Doctor's Note

This was the final installment of my five-part video series on organics. I hope you feel you have a better understanding of the science, rather than just the hype and anti-hype on both sides. To recap:

I’ve covered the issue of cadmium in our diet before in Cadmium and Cancer: Plant vs. Animal Foods and Male Fertility and Diet. Heavy metals are found concentrated in seafood and organ meats, but can also be found in certain supplements and protein powders.

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  • Theodore

    Given the effect on farm workers, it seems like organic is the logical extension of fairtrade principles if nothing else.

    • Julie

      Yes there are lots of reasons to eat organic: protect farm workers, the environment, wildlife, not to mention ourselves. Of course the pesticides sprayed don’t just stay in one place, either. If dioxins and other toxins are found in the North Pole, you can bet everyone of us are exposed to them right now. Why add to the ever increasing toxin load?

  • Julie

    I have a feeling that when the general population thinks “pesticides” they think fruits and vegetables. We need to wake up to the fact that almost ALL foods contain pesticides and the toxicity of those found in animal products are by far the worst. My “wake up call” happened 7 years ago while reading the book “What’s Toxic, What’s Not”. Dr. Ginsberg rated mercury, dioxin, PCB’s & persistent pesticides, which are primarily found in animal products, as 8-9.5 (out of 10) toxicity and risk. Modern pesticides that are in fruits and veggies were rated as 5 toxicity and 4 risk.

    • JohnC

      Unfortunately, organic crops don t escape the toxicity of animal products since animal byproducts are commonly incorporated into the soil to grow organic crops and plants can absorb toxics or contaminant from fertilizers used. It is legal to grow organic crops using waste from animal factory farms and there is no testing of these fertilizers or amendments. According to the OCA:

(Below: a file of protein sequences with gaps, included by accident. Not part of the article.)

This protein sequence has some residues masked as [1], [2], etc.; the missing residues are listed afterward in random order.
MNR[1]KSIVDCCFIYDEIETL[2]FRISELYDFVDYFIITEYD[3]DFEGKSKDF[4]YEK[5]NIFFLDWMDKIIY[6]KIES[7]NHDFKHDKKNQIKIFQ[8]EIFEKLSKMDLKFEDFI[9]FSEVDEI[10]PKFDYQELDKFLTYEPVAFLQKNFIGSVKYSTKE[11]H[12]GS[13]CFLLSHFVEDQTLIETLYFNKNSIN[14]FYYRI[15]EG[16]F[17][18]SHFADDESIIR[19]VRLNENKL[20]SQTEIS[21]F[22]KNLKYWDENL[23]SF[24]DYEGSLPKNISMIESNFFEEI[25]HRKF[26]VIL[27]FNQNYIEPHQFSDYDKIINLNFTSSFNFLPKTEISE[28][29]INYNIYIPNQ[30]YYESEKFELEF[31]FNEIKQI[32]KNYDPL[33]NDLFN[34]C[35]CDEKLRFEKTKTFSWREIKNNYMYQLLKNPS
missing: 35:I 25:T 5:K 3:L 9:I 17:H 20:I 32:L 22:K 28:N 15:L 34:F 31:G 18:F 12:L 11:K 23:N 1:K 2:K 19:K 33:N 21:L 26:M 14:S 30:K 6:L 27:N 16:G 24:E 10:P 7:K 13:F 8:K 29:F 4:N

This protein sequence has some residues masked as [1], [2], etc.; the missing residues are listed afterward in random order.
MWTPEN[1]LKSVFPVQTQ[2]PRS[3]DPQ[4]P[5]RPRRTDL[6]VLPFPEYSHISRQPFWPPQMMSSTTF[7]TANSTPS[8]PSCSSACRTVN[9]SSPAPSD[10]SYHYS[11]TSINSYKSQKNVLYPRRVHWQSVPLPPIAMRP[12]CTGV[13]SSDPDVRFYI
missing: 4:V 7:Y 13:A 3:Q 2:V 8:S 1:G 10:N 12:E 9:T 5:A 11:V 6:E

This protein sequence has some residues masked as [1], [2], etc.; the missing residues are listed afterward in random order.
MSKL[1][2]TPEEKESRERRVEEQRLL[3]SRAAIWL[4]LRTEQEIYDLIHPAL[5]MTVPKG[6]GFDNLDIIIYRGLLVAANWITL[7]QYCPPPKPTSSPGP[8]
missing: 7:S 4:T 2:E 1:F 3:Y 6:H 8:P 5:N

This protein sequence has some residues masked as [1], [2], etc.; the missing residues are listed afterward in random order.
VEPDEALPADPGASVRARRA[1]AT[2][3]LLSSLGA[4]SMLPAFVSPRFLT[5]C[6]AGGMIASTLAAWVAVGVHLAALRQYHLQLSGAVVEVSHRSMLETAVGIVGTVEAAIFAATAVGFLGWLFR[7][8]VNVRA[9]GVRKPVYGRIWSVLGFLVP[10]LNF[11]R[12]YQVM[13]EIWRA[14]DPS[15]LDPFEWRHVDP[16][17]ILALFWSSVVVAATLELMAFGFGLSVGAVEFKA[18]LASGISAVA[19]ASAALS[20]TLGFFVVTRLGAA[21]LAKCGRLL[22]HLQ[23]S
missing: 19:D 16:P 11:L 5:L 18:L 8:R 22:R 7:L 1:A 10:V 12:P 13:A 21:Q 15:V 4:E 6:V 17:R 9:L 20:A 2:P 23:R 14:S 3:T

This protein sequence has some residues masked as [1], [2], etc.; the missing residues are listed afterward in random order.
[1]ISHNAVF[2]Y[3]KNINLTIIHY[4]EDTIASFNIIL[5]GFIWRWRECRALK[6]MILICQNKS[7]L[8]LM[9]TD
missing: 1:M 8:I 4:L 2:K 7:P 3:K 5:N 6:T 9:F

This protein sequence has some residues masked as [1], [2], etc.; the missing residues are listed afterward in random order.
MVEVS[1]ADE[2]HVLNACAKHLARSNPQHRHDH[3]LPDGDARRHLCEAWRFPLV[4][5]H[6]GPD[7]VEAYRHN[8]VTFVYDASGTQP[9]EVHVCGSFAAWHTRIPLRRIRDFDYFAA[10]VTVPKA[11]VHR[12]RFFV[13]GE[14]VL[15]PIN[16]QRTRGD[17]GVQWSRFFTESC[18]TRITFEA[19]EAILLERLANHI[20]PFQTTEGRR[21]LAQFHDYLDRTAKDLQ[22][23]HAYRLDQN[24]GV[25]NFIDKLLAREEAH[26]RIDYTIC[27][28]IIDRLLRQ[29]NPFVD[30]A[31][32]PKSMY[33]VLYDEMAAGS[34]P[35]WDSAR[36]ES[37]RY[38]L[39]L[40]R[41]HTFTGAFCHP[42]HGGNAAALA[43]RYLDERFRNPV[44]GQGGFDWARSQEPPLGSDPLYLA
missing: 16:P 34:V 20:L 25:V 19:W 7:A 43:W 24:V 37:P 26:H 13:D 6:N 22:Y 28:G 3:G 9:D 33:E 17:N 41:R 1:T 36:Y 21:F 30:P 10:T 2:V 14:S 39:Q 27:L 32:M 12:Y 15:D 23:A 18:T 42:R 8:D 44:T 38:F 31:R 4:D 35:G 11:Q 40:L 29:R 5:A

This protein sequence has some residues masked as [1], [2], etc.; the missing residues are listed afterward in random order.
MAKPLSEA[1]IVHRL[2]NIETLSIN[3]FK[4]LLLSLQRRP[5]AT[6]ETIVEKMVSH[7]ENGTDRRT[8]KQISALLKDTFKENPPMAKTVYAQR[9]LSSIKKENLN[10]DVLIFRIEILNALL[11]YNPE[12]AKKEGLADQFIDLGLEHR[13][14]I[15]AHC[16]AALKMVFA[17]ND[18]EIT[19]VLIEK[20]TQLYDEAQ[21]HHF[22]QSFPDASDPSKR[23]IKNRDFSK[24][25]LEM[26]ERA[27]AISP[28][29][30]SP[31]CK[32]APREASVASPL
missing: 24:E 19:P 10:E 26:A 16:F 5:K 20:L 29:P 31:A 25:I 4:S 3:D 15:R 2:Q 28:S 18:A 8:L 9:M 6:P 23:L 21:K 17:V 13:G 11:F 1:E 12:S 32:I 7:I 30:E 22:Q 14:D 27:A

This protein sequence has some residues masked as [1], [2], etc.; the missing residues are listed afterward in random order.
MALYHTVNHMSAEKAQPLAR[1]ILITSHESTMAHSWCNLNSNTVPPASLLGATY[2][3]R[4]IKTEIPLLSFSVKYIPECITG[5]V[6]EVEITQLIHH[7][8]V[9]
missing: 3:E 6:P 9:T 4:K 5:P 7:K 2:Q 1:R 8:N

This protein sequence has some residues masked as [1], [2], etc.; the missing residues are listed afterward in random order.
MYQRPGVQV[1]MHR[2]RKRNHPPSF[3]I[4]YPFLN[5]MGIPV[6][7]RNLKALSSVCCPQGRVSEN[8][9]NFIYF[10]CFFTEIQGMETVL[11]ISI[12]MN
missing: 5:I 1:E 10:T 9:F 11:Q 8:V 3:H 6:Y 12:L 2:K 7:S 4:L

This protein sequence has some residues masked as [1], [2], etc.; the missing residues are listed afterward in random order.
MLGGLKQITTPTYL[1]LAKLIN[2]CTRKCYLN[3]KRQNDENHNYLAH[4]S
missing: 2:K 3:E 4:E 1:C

“Organic agriculture has a dirty little secret.

      “Waste from factory farms, or Concentrated Animal Feeding Operations
      (CAFOs), as the Environmental Protection Agency (EPA) calls them, is
      being used and marketed as an “organic” fertilizer.

      “That’s a problem, because factory farm waste is contaminated with
      hormones, antibiotics, pesticides, disease organisms, heavy metals, and
      other undesirable substances, including some disease-causing agents,
      such as e.g. Salmonella and E. coli bacteria, that may survive the
      composting process.”

      – See more at: http://salsa3.salsalabs.com/o/50865/p/dia/action3/common/public/?action_KEY=16140#sthash.TGs9aDji.dpuf

      • Julie

        Good point. Best to get our produce from local small family farms and grow our own.

        • fred

          You can grow your own…but don’t use cheap garden/potting soil mixes…I bought some that was mostly sand with what was likely just enough sewage sludge (human) to met the nitrogen requirements.

          I gather leaves from trees and compost them over the summer to refresh garden soil.

          Also I compost all veggie waste…but those peanut shells and advocado shells don’t breakdown very well.

          • Julie

            Good point! High quality organic soil is a must!

        • JohnC

          One can also support the effort to ban factory farm waste from organic farming.

          Sign the petition to the National Organic Standards Board being presented by the Organic Consumer Association:
          http://salsa3.salsalabs.com/o/50865/p/dia/action3/common/public/?action_KEY=16140#sthash.TGs9aDji.dpuf

        • Alan

          I agree Julie. Here is what i replied to JohnC The ones i grow in my garden are not grown like that. And i believe that
          my produce and the produce from other gardeners or small farmers who do
          not grow theirs like that either and we have healthier food than the
          big organic producers who sell to the grocery store chains.

        • Alan

          When growing my food i use worm castings, and two minerals products of the earth that have around 100 minerals in each. Plus i do use an organic fertilize that is made with chicken manure from organically raised chickens.